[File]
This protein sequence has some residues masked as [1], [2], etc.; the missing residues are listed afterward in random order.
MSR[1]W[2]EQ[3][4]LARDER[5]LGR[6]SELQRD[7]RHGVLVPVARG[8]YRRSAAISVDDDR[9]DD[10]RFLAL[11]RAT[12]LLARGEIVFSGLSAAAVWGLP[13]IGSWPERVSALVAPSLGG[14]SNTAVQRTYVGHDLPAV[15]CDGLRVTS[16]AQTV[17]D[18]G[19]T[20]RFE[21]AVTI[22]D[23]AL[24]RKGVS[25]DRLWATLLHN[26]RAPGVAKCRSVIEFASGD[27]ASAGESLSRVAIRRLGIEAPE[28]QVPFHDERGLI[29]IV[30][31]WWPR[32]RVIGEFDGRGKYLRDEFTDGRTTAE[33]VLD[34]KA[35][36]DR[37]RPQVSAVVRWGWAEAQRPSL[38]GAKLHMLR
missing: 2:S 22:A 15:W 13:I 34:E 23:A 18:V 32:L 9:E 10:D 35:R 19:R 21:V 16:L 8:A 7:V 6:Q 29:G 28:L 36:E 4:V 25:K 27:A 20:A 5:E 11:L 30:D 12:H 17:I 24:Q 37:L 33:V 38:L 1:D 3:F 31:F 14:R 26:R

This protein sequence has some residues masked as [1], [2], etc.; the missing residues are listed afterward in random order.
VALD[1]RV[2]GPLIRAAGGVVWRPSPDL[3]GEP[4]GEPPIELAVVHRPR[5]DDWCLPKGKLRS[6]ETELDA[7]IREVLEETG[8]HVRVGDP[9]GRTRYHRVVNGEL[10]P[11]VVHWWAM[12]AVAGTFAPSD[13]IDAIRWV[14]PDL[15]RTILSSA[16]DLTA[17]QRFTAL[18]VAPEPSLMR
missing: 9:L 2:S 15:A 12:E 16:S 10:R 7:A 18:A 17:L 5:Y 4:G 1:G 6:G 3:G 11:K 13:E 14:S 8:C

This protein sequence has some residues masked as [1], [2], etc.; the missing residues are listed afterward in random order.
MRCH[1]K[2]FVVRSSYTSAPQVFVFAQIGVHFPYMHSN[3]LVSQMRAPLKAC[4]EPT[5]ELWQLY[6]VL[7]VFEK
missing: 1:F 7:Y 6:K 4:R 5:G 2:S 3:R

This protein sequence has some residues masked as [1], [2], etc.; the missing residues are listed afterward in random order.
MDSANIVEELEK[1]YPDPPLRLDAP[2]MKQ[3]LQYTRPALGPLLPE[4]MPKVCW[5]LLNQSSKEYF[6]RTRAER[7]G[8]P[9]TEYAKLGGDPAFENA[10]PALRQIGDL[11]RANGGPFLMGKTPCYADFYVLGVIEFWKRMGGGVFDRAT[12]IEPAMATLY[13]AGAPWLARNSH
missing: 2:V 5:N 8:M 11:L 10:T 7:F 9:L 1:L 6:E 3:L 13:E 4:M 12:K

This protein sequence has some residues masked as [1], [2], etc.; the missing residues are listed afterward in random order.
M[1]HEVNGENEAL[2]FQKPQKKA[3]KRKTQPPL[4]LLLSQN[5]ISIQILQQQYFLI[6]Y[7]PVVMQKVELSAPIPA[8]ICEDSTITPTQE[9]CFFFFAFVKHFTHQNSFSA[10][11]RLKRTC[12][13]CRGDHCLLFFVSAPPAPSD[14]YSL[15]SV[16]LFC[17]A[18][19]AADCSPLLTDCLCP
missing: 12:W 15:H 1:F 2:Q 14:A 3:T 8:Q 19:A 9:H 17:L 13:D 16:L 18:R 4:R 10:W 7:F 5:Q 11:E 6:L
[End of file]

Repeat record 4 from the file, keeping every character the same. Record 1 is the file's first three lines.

This protein sequence has some residues masked as [1], [2], etc.; the missing residues are listed afterward in random order.
MDSANIVEELEK[1]YPDPPLRLDAP[2]MKQ[3]LQYTRPALGPLLPE[4]MPKVCW[5]LLNQSSKEYF[6]RTRAER[7]G[8]P[9]TEYAKLGGDPAFENA[10]PALRQIGDL[11]RANGGPFLMGKTPCYADFYVLGVIEFWKRMGGGVFDRAT[12]IEPAMATLY[13]AGAPWLARNSH
missing: 2:V 5:N 8:M 11:L 10:T 7:F 9:L 1:L 6:E 3:L 13:E 4:M 12:K